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Alarm is building among Utah opponents of a new national monument designation with President Barack Obama's announcement of three new preserves Friday.

The president's use of the Antiquities Act — including setting aside the 704,000-acre Basin and Range monument in south-central Nevada for conservation — sparked a backlash from Utah's Republican members of Congress.

Rep. Rob Bishop, R-Utah, who heads the House Natural Resources Committee, blasted Obama's use of the executive prerogative as a gesture of disdain to Congress and the people of Nevada, California and Texas.

"This surreptitious land grab reveals that the Obama Administration will stop at nothing to lock up more and more land, with the stroke of a pen," Bishop said in a statement. "I condemn this shameful power move, which makes states and citizens fearful that the federal government can invade at any time to seize more lands like bandits in the night."

In addition to Basin and Range, the president added California's Berryessa Snow Mountain and Texas' Waco Mammoth to the National Conservation Landscape System. During his time in office, he has used the Antiquities Act 19 times to establish or expand national monuments — including 11 now in Western states — totaling 2.1 million acres.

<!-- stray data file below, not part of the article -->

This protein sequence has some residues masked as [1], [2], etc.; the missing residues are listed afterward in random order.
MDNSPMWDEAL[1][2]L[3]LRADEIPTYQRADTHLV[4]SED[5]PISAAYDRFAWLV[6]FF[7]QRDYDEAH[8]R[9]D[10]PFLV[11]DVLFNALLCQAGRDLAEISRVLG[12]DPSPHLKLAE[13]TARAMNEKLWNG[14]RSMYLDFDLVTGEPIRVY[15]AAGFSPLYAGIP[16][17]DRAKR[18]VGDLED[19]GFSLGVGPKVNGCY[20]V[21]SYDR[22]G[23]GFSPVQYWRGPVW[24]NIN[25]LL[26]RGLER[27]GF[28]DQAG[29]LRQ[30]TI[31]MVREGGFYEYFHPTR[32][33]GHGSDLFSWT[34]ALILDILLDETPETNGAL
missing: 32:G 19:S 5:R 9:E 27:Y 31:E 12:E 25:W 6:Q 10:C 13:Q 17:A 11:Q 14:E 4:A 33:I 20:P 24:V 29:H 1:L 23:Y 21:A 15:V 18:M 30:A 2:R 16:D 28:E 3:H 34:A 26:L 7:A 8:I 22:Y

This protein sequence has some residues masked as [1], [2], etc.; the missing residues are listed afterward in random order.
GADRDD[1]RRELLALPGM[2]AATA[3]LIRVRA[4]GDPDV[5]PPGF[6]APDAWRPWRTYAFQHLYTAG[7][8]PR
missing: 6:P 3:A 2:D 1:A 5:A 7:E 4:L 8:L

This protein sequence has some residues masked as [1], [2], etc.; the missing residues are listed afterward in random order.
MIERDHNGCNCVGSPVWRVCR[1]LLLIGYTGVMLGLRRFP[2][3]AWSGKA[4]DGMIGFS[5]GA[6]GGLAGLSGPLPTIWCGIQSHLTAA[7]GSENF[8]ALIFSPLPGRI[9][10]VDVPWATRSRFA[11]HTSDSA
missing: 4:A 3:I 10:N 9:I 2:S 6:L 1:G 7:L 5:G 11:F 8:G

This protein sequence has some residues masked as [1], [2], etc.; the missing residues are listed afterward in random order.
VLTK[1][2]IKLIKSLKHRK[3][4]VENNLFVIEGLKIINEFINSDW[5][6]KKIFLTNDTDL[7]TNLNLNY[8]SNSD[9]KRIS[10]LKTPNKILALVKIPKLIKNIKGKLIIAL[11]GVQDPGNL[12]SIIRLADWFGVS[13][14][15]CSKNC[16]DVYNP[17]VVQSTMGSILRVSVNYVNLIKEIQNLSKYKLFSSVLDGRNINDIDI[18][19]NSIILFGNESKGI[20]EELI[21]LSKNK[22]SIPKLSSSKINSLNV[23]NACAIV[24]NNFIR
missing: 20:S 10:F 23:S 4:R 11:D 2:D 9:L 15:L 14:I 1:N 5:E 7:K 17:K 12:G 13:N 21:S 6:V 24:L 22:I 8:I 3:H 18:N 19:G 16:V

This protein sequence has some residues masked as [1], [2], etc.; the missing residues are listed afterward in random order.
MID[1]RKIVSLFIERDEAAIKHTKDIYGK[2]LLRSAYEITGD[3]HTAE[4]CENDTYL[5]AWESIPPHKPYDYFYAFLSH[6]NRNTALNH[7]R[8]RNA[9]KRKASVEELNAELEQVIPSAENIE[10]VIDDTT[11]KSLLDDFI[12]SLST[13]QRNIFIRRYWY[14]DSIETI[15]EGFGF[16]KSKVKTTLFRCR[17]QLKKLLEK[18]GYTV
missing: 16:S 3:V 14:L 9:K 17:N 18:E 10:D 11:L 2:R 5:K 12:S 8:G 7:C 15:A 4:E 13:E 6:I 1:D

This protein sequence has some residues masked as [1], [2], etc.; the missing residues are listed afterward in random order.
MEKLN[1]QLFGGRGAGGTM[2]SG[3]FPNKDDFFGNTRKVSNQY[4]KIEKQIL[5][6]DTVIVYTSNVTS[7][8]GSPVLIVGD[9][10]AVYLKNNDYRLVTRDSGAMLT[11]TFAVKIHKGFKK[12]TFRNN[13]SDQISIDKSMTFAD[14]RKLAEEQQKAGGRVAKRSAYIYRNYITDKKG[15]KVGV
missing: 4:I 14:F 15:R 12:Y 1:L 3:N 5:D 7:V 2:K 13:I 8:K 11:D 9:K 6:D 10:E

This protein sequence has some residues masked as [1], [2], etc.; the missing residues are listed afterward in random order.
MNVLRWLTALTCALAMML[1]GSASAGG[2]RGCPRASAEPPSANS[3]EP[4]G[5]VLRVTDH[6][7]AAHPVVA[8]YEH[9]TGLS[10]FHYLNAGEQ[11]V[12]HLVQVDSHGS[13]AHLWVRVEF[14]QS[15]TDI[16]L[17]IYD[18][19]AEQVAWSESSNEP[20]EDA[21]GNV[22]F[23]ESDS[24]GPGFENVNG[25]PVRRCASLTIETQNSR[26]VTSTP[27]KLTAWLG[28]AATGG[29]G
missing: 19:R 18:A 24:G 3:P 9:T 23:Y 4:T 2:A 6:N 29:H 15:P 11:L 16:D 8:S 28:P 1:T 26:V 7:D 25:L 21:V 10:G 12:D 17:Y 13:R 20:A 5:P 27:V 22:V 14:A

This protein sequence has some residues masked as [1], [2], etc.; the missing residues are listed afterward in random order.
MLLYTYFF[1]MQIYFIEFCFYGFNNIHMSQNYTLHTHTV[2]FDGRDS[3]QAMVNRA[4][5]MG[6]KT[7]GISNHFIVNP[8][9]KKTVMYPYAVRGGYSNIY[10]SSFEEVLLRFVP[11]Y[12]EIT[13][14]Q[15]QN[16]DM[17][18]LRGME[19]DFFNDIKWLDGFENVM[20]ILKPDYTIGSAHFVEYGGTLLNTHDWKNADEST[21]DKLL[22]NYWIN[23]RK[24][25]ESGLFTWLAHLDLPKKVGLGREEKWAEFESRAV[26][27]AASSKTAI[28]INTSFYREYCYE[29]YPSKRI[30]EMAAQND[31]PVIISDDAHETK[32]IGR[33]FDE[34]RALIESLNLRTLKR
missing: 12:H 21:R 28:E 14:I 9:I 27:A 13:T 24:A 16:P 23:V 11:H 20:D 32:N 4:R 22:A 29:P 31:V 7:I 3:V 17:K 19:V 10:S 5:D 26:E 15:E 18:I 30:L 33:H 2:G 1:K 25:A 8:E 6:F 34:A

The president said Friday he has involved local communities in each of his monument designations.

"One of the wonderful things about our use of the Antiquities Act is we've had the opportunity to engage local communities consistently throughout this process — businesses, residents, people who are profoundly attached to the land," Obama said. "And as a consequence, the local communities have huge buy-in to these things and are absolutely confident that not only is it going to be a real economic spur in these areas, but it's also going to be able to preserve everything that they love about the places where they live."

New monuments now rim Arizona and Utah — two states where there is widespread opposition to new monuments — and many observers suspect Obama may designate large monuments somewhere on the Colorado Plateau before he leaves office. Possibilities include the Kaibab Plateau north of the Grand Canyon and the Bears Ears and Cedar Mesa in Utah's San Juan County.

In anticipation of the designation in Nevada — cast by some as a parting gift to outgoing Senate Minority Leader Harry Reid, Nevada's senior senator — the House on Wednesday passed a spending amendment that would block monument designations in 17 Western counties, including Utah's Wayne, Garfield and Kane counties.

Conservationists applauded Obama's latest action.

"He has continued to add to our nation's outdoor legacy. By designating these new monuments, President Obama has ensured that these beautiful, historic landscapes will continue to benefit local communities for generations to come," said Sierra Club executive director Michael Brune. "It's really welcoming to see President Obama once again reward the efforts of the hundreds of people over the years who have given their passion, time and toil to protecting our public lands."